The Land Down Under remains on track to become the very first country to eradicate cervical cancer – and they could do so within the next 20 years, according to new research published in The Lancet Public Health.
The study was based on a model that factored in Human Papilloma Virus (HPV) vaccination, natural history, and cervical screenings to determine the age-standardized rates of cervical cancer between 2015 and 2100.
Right now, roughly seven in every 100,000 Australian women are diagnosed with cervical cancer each year but by 2020, this could drop to six in every 100,000, which would mean it falls into the category of "rare cancer". This is just an estimate and the model predicts Australia could reach this target as early as 2018 or a tad later, in 2022.
By 2035, the model predicts incident rates will be as low as four in every 100,000 women, which would put it on a potential elimination threshold. This four in 100,000 figure could be achieved by 2021 but the researchers say 2028 is a more reasonable and more probable estimate.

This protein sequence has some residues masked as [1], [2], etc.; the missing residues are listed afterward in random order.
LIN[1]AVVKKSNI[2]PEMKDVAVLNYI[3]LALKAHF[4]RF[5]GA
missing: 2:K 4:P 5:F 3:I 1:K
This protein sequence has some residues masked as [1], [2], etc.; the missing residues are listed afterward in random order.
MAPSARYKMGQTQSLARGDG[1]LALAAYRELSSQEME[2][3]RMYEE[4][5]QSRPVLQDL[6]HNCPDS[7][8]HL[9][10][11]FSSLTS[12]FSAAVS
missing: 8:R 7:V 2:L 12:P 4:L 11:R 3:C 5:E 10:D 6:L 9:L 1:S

What's more, the study says it's likely that by 2066 (though, again, it may be as early as 2054 or as late as 2077), incidents will fall to fewer than one in every 100,000 women in Australia. Of course, these figures rely on screening and vaccination rates remaining stable in the upcoming decades.
These results suggest that Australia would not only be the first country to introduce a national and government-funded vaccination program for girls aged 12 to 13, but it would also be the first to eradicate the cancer.
"Regardless of what the [elimination] threshold is, it is likely Australia would be the first country to reach it given our current low rate of cervical cancer, and our strong prevention programmes," Megan Smith, a researcher from Cancer Council New South Wales (NSW) and study co-author, told BBC News.
So, what makes the Australian method so effective? The researchers credit its success to a range of preventative measures, including the National Cervical Screening Program introduced in 1991 and HPV cervical screening tests, which are more sensitive than the pap smears they replaced last year. It is thought that the new tests will reduce cancer rates by at least 20 percent.
There is, of course, also the huge progress made since the introduction of the national vaccination program, which has been offered to teenage girls since 2007 and was then extended to teenage boys in 2013. Other countries, including the UK, are now following suit and have announced plans to offer the vaccine to teenagers of all genders.